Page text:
Batinick calls on College Illinois to fulfill contractual obligations
Resolving issues with the College Illinois prepaid tuition program, which closed to new investors last summer after falling $320 million short of its obligations, will not be simple, Illinois' 97th District state House representative said during a recent interview.
"It's going to take a comprehensive plan to solve the problem," Mark Batinick (R-Plainfield) told the Will County Gazette. "All promises made need to be kept."
Batinick also recommended a good dose of conservative responsibility to address the problem. "One of the biggest ways to address the issue is to address all the cost-drivers in higher education," he said. "Getting Illinois' tuition rates down will help with the plan's solvency."
Batinick has represented the Illinois 97th House District, which includes parts of Kendall and Will counties, since 2014.
Batinick's comments came after a report last month that, for the second time in six years, College Illinois has been closed by the state to new investors. Crain's reported on Dec. 5 that state lawmakers are "huddling" with representatives from College Illinois administrator Illinois Student Assistance Commission (ISAC) "on how to fill a gap between the dollars in the investment fund backing the program and the family-purchased contracts to attend the University of Illinois at Urbana-Champaign and other state schools in the future."
"ISAC hopes to determine a course of action during next year's legislative session," the Crain's report said.
College Illinois is one of several prepaid tuition programs for higher education in the state. It is not affiliated with Illinois’ 529 college savings programs Bright Start and Bright Directions.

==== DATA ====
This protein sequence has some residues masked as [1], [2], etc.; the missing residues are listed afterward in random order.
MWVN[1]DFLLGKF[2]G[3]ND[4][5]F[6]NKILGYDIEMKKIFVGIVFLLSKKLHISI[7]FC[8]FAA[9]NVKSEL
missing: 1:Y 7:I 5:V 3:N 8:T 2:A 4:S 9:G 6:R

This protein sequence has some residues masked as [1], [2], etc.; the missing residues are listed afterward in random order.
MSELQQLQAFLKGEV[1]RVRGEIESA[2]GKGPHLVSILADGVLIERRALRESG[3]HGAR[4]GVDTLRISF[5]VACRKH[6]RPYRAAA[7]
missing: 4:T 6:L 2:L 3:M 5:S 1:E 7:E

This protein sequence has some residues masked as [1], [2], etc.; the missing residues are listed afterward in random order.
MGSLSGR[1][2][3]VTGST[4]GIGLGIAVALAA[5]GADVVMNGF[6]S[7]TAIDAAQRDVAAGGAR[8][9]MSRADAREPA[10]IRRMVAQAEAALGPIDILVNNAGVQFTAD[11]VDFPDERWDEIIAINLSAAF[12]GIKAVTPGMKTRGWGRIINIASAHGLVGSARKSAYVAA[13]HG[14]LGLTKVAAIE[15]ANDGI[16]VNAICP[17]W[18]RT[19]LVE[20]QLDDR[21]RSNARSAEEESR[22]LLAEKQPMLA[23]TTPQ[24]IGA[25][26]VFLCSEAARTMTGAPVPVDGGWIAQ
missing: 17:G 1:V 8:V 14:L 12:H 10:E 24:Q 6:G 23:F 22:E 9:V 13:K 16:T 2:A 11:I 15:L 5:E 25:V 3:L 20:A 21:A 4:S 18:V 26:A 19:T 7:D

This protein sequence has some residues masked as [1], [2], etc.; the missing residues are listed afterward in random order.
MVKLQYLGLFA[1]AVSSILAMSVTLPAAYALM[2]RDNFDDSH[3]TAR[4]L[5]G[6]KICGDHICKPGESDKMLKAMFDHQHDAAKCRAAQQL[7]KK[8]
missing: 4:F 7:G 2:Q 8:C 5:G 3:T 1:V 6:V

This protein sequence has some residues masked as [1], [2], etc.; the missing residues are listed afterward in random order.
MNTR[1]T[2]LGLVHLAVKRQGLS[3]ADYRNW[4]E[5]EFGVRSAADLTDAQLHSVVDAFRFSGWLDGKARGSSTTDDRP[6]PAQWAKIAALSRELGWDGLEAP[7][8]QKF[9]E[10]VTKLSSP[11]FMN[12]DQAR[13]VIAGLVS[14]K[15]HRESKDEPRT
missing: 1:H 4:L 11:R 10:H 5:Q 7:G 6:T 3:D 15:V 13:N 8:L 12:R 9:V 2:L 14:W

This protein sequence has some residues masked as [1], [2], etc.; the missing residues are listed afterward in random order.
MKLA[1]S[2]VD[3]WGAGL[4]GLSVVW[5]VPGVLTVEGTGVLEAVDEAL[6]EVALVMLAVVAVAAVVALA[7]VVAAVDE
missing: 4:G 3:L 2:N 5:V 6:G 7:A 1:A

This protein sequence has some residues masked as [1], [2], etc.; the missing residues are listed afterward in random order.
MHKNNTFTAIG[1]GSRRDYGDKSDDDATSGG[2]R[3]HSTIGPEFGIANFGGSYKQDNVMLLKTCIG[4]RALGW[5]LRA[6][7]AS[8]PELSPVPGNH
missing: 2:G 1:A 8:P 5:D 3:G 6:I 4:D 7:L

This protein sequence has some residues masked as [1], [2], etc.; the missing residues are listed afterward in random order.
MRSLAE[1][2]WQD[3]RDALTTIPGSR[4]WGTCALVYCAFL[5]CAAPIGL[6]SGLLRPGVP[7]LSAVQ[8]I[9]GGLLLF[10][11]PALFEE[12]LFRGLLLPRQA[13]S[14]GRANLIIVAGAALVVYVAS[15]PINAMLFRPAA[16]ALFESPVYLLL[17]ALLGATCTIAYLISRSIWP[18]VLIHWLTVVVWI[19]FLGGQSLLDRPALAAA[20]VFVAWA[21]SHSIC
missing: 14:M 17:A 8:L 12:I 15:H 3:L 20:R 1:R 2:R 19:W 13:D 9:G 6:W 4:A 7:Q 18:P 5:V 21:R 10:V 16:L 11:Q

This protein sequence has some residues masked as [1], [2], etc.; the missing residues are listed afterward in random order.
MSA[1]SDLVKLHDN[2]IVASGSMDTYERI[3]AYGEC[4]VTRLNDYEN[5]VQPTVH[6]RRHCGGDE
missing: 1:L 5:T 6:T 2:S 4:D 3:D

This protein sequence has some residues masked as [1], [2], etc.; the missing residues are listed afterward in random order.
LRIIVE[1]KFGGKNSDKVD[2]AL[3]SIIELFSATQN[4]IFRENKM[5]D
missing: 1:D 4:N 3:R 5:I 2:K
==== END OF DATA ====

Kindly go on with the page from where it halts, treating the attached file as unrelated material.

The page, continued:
College Illinois sold only 433 new contracts during its 2016-17 sales year, according to the program's most recent actuary report. Those sales were the lowest since none were sold during the 2011-12 sales year, the last time the college savings program was closed to new investors after falling $560 million short. The 2016-17 purchases were a far cry from the 1998-99 sales year, when 11,706 new contracts were sold, according to the actuary report.
As of the end of June, the value of College Illinois' future tuition obligations that were under contracts, including future administrative expenses, was $1.27 billion while fund assets, including the market value of the program's assets and present value installment contract receivables, was $950 million, according to the actuary report. That reflected a deficit of $320 million, a significant increase from the deficit of $264 million at the end of June 2016, according to the actuary report.
"Based on the actuarial assumptions used during the June 30, 2016, actuarial soundness valuation, the deficit was expected to increase to $278.5 million," the report said, blaming the deficit increase on "the net impact of the changes in assumptions (change in the investment return assumption, partially offset by the change in the non-marketing related administrative expense assumption).
"This increase was partially offset by gains due to investment returns that were greater than expected (an actual rate of return greater than the assumption of 6.75 percent); tuition and fee increases that were less than expected (increases that were lower than the assumption of 5 percent); and other demographic experience, which includes deviations in actual contract beneficiary experience from our assumptions related to rates of enrollment and utilization of benefits and contract terminations and refunds."
The difficulties at College Illinois are similar to what the state is dealing with in its pension crisis, Batinick said. "But like pensions, this is another example of the risk of making big long-term promises," he said.